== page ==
As an inhouse lawyer for a Fortune 500 company in the 90s, I can definitively say that many corporate mistakes are based on a desire to get the accounting to “work out” in accordance with the goals of corporate executives.
In one instance, I was asked to convert a relatively simple 2-way transaction into an incredibly complex 3-way agreement so that the transaction could be structured as a lease. Leasing was considered to have certain tax advantages for the customer, and the structure of this particular lease was to lead to accelerated revenue recognition for my company.
It was clear as crystal that all three parties were taking significant risks to engage in the transaction. The fact that the two-way relationship was already getting clouded up with performance issues did not cause either of the two parties to hesitate in bringing in a third party to finance the new lease-based transaction.
I’ll never know how the thing turned out, but to me it seemed like juggling flaming battons on an oil freighter, so I left corporate life for private practice.
I bring up the dark underbelly of accounting rules because the financial crisis occuring before our very eyes makes no sense to me. The vast majority of mortgages are not in default.
9 in 100 mortgages is in default. http://www.freerepublic.com/focus/f-news/2086579/posts. This is up from merely 1 in 100 mortgages back in 2007. However, even if absolutely no payments are received by any mortgage in default, one would expect the mortgage holders to be incurring at most a 9% loss. Here in Detroit, a 9% operating loss is not something that causes talk of bankruptcies or bailout. The 9% loss would of course be off-set by the profitable mortgages and other profitable non-mortgage operations.
So what in the heck explains the magnitude of the financial crisis? Why are taxpayers being saddled with hundreds of billions of loan guarantees and other bailout activities?
How can this crises be so deep, broad, and dangerous if only 9 in 100 mortgages is in default?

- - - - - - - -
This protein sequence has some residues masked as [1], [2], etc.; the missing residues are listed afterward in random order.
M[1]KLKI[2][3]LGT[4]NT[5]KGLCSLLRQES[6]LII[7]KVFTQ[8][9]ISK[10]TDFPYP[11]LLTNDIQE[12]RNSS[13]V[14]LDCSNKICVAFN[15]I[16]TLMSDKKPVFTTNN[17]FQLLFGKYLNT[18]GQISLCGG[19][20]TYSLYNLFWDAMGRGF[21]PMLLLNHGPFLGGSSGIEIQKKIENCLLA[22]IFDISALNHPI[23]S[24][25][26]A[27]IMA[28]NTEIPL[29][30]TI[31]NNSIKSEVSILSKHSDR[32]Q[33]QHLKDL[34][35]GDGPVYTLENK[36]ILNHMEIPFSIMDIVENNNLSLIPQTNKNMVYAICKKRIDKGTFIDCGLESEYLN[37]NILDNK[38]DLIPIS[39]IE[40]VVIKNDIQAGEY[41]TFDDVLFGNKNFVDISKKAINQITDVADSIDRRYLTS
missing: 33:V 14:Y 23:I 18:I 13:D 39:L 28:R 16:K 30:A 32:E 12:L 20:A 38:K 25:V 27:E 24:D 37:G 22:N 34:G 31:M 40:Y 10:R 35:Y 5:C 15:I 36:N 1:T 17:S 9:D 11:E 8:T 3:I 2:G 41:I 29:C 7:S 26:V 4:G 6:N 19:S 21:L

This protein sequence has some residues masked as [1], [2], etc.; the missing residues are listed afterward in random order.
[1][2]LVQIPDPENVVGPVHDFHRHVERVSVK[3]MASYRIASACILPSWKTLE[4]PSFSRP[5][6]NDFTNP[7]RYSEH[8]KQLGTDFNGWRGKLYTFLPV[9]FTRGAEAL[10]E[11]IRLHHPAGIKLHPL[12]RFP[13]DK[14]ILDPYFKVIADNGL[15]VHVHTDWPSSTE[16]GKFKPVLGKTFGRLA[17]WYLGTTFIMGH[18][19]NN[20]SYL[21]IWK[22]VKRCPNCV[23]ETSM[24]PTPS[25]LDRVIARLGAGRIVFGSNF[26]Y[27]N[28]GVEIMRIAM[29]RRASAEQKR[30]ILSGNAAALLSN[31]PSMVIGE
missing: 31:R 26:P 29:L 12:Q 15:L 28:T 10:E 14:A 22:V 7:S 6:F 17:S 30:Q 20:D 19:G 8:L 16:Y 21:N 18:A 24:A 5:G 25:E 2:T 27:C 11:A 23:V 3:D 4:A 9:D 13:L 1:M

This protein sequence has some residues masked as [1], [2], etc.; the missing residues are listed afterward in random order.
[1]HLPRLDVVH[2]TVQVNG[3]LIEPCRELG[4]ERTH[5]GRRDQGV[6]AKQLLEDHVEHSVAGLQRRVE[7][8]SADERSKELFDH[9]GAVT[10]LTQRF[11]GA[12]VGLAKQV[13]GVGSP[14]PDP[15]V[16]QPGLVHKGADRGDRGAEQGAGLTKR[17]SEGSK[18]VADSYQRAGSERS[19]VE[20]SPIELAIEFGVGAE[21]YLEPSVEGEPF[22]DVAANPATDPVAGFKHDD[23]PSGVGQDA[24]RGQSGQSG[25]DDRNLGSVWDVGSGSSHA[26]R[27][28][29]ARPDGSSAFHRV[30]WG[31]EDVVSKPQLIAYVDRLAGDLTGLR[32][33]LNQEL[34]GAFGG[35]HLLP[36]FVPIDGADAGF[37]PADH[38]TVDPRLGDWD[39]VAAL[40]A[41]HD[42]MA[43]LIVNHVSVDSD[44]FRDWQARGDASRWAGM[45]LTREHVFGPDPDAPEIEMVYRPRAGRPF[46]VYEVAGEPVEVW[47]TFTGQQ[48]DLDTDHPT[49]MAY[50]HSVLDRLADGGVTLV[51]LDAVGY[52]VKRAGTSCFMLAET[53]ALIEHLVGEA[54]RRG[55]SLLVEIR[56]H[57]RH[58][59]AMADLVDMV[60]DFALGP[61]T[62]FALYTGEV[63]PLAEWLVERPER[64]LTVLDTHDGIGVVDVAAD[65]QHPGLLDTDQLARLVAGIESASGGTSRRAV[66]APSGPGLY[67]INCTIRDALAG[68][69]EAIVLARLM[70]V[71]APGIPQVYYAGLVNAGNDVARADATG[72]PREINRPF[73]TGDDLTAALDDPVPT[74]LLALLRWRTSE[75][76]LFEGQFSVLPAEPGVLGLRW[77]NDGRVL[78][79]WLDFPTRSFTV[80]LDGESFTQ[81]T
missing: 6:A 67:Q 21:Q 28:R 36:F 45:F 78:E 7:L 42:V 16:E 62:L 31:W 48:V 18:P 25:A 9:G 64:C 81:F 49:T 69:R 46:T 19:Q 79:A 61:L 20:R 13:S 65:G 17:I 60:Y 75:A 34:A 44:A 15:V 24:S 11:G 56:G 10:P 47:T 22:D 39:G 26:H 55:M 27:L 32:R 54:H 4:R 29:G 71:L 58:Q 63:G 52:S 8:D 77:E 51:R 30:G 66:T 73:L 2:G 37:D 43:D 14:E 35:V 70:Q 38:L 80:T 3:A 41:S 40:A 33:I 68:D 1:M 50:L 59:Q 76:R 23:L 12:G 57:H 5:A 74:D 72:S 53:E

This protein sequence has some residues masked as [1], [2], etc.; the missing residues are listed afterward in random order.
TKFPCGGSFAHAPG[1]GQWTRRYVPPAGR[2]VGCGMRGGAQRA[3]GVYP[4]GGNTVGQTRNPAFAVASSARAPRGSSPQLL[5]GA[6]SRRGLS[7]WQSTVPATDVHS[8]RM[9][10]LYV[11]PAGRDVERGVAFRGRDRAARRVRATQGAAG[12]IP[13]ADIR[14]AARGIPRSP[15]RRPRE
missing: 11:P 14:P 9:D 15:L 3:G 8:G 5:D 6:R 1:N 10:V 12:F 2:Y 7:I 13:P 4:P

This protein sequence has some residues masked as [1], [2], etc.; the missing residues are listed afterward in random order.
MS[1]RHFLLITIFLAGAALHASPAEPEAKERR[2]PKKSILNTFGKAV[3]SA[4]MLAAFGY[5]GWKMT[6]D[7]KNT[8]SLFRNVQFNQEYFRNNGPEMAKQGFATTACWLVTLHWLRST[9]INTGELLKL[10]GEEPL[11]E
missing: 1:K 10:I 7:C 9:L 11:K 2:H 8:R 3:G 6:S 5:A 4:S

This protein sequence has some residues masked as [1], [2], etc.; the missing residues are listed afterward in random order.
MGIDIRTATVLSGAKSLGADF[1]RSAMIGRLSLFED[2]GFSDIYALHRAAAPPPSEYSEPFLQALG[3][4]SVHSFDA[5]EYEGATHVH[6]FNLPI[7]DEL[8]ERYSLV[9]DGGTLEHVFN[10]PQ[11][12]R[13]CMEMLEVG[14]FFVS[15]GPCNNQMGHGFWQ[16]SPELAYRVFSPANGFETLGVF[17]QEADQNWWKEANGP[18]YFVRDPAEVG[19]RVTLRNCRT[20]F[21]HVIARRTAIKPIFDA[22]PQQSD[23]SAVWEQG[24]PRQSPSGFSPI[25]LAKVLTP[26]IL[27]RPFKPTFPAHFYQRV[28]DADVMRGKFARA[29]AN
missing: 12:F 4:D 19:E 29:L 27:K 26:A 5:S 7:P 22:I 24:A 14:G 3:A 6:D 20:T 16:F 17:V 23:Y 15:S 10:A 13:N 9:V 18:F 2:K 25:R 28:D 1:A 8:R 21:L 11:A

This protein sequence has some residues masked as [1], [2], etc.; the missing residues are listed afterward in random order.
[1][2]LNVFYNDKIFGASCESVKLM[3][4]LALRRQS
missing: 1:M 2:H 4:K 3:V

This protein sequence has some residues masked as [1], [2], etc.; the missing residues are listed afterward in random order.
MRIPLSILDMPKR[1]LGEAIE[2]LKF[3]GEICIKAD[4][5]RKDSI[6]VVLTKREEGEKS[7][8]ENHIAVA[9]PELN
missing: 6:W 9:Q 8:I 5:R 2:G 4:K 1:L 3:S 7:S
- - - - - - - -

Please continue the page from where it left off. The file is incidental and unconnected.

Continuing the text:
Accounting rules. Or more specifically, accounting rules accentuating the temporary lack of a debt marketplace for mortgage-backed securities.
See http://online.wsj.com/article_email/SB122178603685354943-lMyQjAxMDI4MjIxMjcyODI2Wj.html for an explanation by someone much more familiar with accounting, banking, and bailouts than I am.
The biggest culprit is a change in our accounting rules that the Financial Accounting Standards Board and the SEC put into place over the past 15 years: Fair Value Accounting. Fair Value Accounting dictates that financial institutions holding financial instruments available for sale (such as mortgage-backed securities) must mark those assets to market. That sounds reasonable. But what do we do when the already thin market for those assets freezes up and only a handful of transactions occur at extremely depressed prices?
The answer to date from the SEC, FASB, bank regulators and the Treasury has been (more or less) “mark the assets to market even though there is no meaningful market.” The accounting profession, scarred by decades of costly litigation, just keeps marking down the assets as fast as it can.
This is contrary to everything we know about bank regulation. When there are temporary impairments of asset values due to economic and marketplace events, regulators must give institutions an opportunity to survive the temporary impairment. Assets should not be marked to unrealistic fire-sale prices. Regulators must evaluate the assets on the basis of their true economic value (a discounted cash-flow analysis).
If we had followed today’s approach during the 1980s, we would have nationalized all of the major banks in the country and thousands of additional banks and thrifts would have failed. I have little doubt that the country would have gone from a serious recession into a depression.
If we do not halt the insanity of forcing financial firms to mark assets to a nonexistent market rather than their realistic economic value, the cancer will keep spreading and will plunge the world into very difficult economic times for years to come.
Apparently even mortgage debt that is being paid on time has to be written off because of the stampede to dump all mortgage-backed assets. Thus, banks are facing dramatic losses not because a significant number of mortgages are in default, but because the market for mortgage-backed securities is essentially zero, triggering all of the banks to take on paper losses for the assets that they hold.
Given the relatively small number of foreclosures (I realize that 9% is actually not that small, but statistically speaking, it shouldn’t be more than a rounding error), this is the only explanation I have read that actually makes sense to me.
Of course it begs the following questions:
If this is the or a source of the problem, why can’t we fix it by going back to the old rule?
Why is nobody besides the author of the WSJ article raising this issue?
What do the RedState financial guys think about the analysis and proposed solution?